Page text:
TAMPA — With City Council members balking at his first request, Mayor Bob Buckhorn's staff Tuesday outlined two options to trim his proposed property tax increase for 2018.
And thanks to the city's remaining money from a settlement with BP, neither would require cuts in proposed spending.
Buckhorn proposed a $974.2 million budget last month that would increase the city's property tax rate from $5.73 to $6.63 in city taxes for every $1,000 of taxable property value.
For a homeowner who lives in a house assessed at $166,579, Tampa's average, that would increase what they paid the city this year by $140.
Tuesday, officials offered two alternatives:
• Cut Buckhorn's increase by one-sixth, to $6.48 in tax per $1,000 of assessed value. That would mean a property tax increase of $123 next year for the average home.
• Cut Buckhorn's increase by one-third, to $6.33 in tax per $1,000 of assessed value. That would equal a property tax increase of $105 next year for the average home.
Both options include using $5.2 million left from the city's $20 million settlement of its lawsuit with BP over tourism lost after the 2010 Deepwater Horizon oil spill. The rest is going to the redevelopment of Julian B. Lane Riverfront Park.
Both reductions would affect how much money the city could carry forward to 2019 and 2020, and both would be expected to make those years harder.
The council made no decisions but is scheduled to set the city's tax rate at a public hearing at 5 p.m. Sept. 13.
But a couple of council members said they wanted more information about $16.6 million in proposed increases to general spending. Of those, $3.9 million would go to Tampa Fire Rescue and $1.46 million to police.
Council member Mike Suarez asked whether the city had considered going ahead with the increases for police and fire, but not for any other department. Harry Cohen wanted details on what justifies any new, non-public safety position.
"We need exactly what is being proposed and why it's needed," he said.
Council member Guido Maniscalco said he had wanted to vote against the tax increase because "you don't want to be that guy who raises taxes." But he suggested he's come around to the idea that something has to be done "to keep the city moving forward."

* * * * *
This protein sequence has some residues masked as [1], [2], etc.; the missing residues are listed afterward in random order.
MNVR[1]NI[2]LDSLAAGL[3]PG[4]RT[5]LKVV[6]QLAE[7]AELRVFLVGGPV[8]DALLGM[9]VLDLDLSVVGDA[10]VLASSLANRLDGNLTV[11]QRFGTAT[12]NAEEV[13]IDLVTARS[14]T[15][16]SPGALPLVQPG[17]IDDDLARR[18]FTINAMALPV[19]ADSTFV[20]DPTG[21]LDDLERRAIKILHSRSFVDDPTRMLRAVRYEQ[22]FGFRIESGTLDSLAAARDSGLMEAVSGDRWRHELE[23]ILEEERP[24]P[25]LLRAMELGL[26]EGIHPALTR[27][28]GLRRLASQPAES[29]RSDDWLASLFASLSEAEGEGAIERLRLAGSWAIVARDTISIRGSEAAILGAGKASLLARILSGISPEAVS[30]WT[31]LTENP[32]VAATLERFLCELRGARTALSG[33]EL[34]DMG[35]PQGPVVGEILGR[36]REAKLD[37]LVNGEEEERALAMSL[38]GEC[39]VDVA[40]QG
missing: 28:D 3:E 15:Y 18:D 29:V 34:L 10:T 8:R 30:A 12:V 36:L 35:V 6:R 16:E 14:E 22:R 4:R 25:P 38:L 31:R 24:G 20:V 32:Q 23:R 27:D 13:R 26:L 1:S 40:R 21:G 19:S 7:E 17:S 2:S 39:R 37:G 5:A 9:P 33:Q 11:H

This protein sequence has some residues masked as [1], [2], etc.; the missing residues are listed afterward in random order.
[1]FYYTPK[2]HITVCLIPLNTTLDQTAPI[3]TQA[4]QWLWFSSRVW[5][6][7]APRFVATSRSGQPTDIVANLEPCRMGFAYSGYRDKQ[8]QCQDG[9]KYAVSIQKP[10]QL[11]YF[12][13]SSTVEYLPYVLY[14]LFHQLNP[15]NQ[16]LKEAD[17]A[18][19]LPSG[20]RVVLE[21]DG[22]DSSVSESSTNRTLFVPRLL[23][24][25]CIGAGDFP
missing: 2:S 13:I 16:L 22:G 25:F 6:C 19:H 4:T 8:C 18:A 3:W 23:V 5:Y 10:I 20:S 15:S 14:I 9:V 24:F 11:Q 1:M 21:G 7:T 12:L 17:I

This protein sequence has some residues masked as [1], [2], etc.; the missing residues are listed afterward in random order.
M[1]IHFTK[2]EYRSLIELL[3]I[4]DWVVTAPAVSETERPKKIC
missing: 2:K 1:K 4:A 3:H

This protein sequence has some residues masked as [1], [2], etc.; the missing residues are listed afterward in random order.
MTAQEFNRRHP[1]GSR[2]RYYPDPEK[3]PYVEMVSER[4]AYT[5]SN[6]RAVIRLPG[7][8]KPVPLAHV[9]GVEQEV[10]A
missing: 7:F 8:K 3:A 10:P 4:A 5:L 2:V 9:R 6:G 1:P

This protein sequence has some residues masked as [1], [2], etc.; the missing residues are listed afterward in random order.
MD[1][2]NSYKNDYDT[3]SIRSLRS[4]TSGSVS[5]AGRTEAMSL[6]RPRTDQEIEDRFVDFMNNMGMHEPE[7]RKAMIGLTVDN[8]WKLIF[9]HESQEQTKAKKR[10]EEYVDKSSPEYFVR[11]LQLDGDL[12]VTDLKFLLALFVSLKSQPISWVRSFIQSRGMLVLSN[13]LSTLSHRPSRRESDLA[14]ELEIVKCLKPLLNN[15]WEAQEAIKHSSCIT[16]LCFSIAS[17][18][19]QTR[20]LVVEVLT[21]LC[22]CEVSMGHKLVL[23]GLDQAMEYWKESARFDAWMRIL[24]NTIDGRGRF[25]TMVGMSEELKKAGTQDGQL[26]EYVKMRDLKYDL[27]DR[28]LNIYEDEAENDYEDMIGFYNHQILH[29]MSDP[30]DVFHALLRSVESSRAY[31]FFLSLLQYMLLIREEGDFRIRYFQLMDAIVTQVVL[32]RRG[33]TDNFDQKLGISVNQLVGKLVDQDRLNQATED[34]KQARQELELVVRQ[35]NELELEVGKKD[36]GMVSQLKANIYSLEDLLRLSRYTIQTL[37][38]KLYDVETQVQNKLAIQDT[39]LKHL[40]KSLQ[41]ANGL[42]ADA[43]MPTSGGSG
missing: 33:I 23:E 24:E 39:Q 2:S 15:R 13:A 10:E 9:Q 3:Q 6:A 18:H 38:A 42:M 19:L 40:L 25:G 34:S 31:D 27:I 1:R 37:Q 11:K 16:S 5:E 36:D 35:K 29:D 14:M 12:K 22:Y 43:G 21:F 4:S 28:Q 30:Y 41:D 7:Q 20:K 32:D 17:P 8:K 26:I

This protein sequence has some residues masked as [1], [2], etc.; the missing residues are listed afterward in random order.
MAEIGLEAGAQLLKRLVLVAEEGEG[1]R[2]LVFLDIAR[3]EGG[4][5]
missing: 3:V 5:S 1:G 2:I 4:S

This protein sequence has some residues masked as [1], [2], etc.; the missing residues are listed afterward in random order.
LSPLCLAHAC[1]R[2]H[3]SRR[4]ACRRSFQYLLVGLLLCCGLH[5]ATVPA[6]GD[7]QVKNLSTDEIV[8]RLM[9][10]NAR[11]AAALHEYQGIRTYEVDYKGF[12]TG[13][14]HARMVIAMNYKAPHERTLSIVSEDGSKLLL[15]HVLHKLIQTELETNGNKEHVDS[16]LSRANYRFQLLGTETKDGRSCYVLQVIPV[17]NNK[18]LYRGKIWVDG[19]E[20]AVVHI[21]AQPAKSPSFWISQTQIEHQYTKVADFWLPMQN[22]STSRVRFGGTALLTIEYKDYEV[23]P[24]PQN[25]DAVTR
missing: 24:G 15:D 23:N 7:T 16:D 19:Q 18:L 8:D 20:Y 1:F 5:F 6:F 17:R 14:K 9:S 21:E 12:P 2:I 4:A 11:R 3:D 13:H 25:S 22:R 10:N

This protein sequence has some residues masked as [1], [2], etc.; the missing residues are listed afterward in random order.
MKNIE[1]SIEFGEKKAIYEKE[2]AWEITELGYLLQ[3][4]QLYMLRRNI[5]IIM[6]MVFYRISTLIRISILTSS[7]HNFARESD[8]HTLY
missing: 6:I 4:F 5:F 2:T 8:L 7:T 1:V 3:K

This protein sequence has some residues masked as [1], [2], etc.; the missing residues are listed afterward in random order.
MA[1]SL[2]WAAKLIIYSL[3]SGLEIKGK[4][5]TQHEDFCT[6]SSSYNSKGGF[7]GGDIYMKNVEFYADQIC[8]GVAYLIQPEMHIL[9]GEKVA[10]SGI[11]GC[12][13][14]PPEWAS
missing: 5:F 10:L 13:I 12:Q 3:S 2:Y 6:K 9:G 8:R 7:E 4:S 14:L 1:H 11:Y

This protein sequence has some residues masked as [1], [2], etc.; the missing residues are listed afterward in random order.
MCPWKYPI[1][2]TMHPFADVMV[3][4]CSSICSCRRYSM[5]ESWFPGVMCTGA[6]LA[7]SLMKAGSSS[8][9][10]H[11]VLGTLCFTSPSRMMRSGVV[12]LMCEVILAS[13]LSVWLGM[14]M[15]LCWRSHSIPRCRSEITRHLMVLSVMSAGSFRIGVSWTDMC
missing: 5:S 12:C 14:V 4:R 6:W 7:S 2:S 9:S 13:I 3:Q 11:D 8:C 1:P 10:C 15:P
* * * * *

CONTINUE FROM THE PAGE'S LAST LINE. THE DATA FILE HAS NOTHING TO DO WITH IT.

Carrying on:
"We're in a corner," he said. "We have bills coming due."
Despite a healthy 9.3 percent increase in the taxable value of property citywide, Tampa officials expect to be squeezed in the next several years.
Starting in 2018, the city must repay some debt that had been postponed since the mid 1990s. First up will be a $6 million one-time payment on a federal loan taken out to build the Centro Ybor shopping and entertainment complex.
Then, in 2019, the city will begin repaying police and fire bonds on which no interest or principal has been paid for two decades. That will mean several years of payments of $13.6 million annually.
Meanwhile, costs for health insurance and pensions are rising while revenue from a communications services tax drops as more people get rid of their home telephones.
Finally, the Legislature has scheduled a referendum in 2018 on expanding the homestead exemption. City officials expect that starting in 2020, that would cost the city $6 million a year in reduced property tax revenue.
"To get to where we're going, it's going to take more than one or two ideas," council member Charlie Miranda said. "It's going to take a combination of many ideas. … This is the perfect storm — not Irma — but what we have here."